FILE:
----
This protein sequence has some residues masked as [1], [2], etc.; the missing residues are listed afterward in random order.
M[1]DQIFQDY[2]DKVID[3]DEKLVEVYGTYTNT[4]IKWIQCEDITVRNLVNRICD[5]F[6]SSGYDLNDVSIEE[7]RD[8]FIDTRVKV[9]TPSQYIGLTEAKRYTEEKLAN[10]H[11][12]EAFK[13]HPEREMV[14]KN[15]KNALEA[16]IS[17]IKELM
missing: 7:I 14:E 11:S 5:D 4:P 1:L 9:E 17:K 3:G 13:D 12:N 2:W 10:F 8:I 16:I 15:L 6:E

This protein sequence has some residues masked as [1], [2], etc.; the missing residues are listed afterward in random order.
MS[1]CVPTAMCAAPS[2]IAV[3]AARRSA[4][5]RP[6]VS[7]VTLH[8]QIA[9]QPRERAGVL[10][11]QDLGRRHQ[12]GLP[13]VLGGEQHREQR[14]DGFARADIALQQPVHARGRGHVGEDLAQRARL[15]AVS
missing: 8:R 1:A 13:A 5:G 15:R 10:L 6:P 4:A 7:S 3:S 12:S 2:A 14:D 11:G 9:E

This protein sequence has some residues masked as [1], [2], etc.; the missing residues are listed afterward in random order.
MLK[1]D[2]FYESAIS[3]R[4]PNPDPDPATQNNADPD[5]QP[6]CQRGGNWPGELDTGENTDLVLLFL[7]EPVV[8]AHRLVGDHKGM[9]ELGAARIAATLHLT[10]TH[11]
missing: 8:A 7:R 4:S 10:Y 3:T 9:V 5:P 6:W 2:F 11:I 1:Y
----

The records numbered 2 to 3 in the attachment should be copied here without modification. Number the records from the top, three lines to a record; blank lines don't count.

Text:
This protein sequence has some residues masked as [1], [2], etc.; the missing residues are listed afterward in random order.
MS[1]CVPTAMCAAPS[2]IAV[3]AARRSA[4][5]RP[6]VS[7]VTLH[8]QIA[9]QPRERAGVL[10][11]QDLGRRHQ[12]GLP[13]VLGGEQHREQR[14]DGFARADIALQQPVHARGRGHVGEDLAQRARL[15]AVS
missing: 8:R 1:A 13:A 5:G 15:R 10:L 6:P 4:A 7:S 3:S 12:S 2:A 14:D 11:G 9:E

This protein sequence has some residues masked as [1], [2], etc.; the missing residues are listed afterward in random order.
MLK[1]D[2]FYESAIS[3]R[4]PNPDPDPATQNNADPD[5]QP[6]CQRGGNWPGELDTGENTDLVLLFL[7]EPVV[8]AHRLVGDHKGM[9]ELGAARIAATLHLT[10]TH[11]
missing: 8:A 7:R 4:S 10:Y 3:T 9:V 5:P 6:W 2:F 11:I 1:Y